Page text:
Diners seated in what used to be the Frasinetti's east cellar sate themselves on handcrafted Italian lunch and dinner dishes, surrounded by huge vats evoking the 112-year-old winery’s storied past. Dinners commence with starters such as crostini slathered in grilled brie and red-pepper chutney ($10) or steamed clams in white-wine sauce ($9). Next, certified non-android servers bring out entrees such as seafood manicotti, a mix of salmon, scallops, and crab packed in pasta ($15). Pine-nut-gorgonzola butter adds a zesty twist to the 12-ounce center-cut prime rib ($25), and the regal Atlantic salmon rests on a bed of mushroom risotto ($19), like an eccentric rice baron.
Now that eating on an ordinary table or atop a stack of Chinese acrobats seem horribly passé, adventurous foodies are seeking the next unconventional dining experience. Today's Groupon puts a little motion under your meal with two gourmet dinners on the Napa Valley Wine Train for $99 (a $198 value for dinner, $188 value for lunch). Treat yourself and a loved one to a three-hour ride through Napa Valley on an antique locomotive engine, accompanied by a delicious gourmet meal in lieu of the traditional mysterious murder.
The history of Ceja Vineyards dates back the 1950s, when Pablo Ceja, then working in St. Helena vineyards, dreamed of owning his own land where his ever-expanding family could grow their own grapes and make their own wine. Fueled by this dream for a better life for his children, Pablo moved his family from Mexico to the Napa Valley in 1967. Fortunately, 2 of his 10 children, Pedro and Armando, inherited his passion for wine and belief in hard work. When they were old enough, Pedro and Armando planted their first pinot-noir grapes in 1986 and, 13 years later, officially founded Ceja Vineyards with their wives and children. Today, the Cejas' operation boasts 113 producing acres and a chic wine-tasting salon where guests can enjoy sips of the vineyard’s red and white varietals, artisan cheeses, gourmet food items, and featured works from local artists.
In good Ceja tradition, Pedro and Armando’s kids are now beginning to purple their feet in the family business as well. Pablo’s family has undoubtedly made him proud; they’ve done much since their humble beginnings in St. Helena. The family hopes their story of hope and determination surfaces in every sip of their lovingly cultivated wines.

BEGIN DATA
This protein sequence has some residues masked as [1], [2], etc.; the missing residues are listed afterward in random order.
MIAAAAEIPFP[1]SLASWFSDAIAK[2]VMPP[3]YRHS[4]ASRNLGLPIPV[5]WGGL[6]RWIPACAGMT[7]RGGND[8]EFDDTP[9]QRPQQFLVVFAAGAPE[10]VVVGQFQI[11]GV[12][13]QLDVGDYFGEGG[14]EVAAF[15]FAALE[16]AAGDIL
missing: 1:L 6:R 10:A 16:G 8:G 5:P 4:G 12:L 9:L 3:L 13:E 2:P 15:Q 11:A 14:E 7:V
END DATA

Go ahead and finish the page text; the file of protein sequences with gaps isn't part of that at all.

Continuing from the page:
The cooks at Sips Bistro and Wine Shop use locally acquired and organic ingredients where possible in their classic menu of small plates, varietals, and espresso drinks. The intimate bistro setting—rendered warm by colorful murals of pastoral settings and elegant wood wine racks—hosts guests as they try refined eats such as a chicken, brie, and caramelized onion quesadilla, or a brined and herb-crusted bone-in pork chop. During wine flights, vino sippers may choose their own drinks from a temperature-controlled wine bar or the frigid palms of a grape-eating sprite. The company also occasionally hosts events such as champagne Sundays and special tastings.
Wildflower-filled vases adorn hardwood tables within Savour St. Helena's rouge-tinted tasting room, where servers dish out hard-to-find vinos culled from small wineries. The Vinter's Tasting offers oenophiles and foodphiles the makings of an authentic vintner's lunch, uniting assorted cheeses and charcuteries with the sipper's choice of three wines. Quaffs of the Areté 2010 sauvignon blanc or the Houdini 2007 merlot escort nibbles of artisanal cheeses, cured meats, and mixed olives to a flavorful promenade chaperoned by bites of crusty french bread and a kindly corkscrew. Alternatively, a flight of Spotted Owl Vineyards 2008 mountain cuvée and Veendercrest 2005 Rutherford cabernet sauvignon can coast in for a smooth landing upon your palate's runway.
Along a winding country road, up an unpaved drive and past Gus a big, friendly, chocolate lab, you’ll find one of the most unpretentious, down-to-earth tasting rooms around. The Pope Valley, one of Napa’s hidden treasures, is home to the Pope Valley Winery. Here you will be treated less like a visitor and more like a friend